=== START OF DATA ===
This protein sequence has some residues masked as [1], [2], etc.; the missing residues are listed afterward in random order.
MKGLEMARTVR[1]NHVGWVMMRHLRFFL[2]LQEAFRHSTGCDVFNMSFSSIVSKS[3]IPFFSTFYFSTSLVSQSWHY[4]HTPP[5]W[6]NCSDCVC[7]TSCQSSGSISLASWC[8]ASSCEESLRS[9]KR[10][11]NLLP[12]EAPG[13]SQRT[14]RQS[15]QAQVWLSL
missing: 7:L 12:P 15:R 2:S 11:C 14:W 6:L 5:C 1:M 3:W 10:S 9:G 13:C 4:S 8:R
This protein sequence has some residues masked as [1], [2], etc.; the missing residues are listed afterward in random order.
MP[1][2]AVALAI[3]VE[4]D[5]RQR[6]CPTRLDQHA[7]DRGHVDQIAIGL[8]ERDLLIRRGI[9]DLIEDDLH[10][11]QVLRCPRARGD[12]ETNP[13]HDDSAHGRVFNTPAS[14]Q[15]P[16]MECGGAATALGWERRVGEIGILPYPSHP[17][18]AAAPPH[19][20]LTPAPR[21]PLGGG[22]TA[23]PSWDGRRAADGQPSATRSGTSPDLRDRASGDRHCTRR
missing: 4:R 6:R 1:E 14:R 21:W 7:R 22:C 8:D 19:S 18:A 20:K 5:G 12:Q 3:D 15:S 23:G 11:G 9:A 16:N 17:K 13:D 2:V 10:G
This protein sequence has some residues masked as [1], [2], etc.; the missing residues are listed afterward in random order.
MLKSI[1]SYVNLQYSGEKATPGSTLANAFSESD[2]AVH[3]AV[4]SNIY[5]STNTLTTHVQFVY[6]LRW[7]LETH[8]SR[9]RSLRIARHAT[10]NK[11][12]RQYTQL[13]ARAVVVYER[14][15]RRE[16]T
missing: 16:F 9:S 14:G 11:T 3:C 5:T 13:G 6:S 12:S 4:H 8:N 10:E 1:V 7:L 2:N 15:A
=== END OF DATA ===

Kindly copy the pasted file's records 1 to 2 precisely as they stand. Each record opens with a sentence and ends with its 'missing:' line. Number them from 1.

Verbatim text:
This protein sequence has some residues masked as [1], [2], etc.; the missing residues are listed afterward in random order.
MKGLEMARTVR[1]NHVGWVMMRHLRFFL[2]LQEAFRHSTGCDVFNMSFSSIVSKS[3]IPFFSTFYFSTSLVSQSWHY[4]HTPP[5]W[6]NCSDCVC[7]TSCQSSGSISLASWC[8]ASSCEESLRS[9]KR[10][11]NLLP[12]EAPG[13]SQRT[14]RQS[15]QAQVWLSL
missing: 7:L 12:P 15:R 2:S 11:C 14:W 6:L 5:C 1:M 3:W 10:S 9:G 13:C 4:S 8:R
This protein sequence has some residues masked as [1], [2], etc.; the missing residues are listed afterward in random order.
MP[1][2]AVALAI[3]VE[4]D[5]RQR[6]CPTRLDQHA[7]DRGHVDQIAIGL[8]ERDLLIRRGI[9]DLIEDDLH[10][11]QVLRCPRARGD[12]ETNP[13]HDDSAHGRVFNTPAS[14]Q[15]P[16]MECGGAATALGWERRVGEIGILPYPSHP[17][18]AAAPPH[19][20]LTPAPR[21]PLGGG[22]TA[23]PSWDGRRAADGQPSATRSGTSPDLRDRASGDRHCTRR
missing: 4:R 6:R 1:E 14:R 21:W 7:R 22:C 8:D 19:S 18:A 20:K 5:G 12:Q 3:D 15:S 23:G 11:G 9:A 16:N 17:K 13:D 2:V 10:G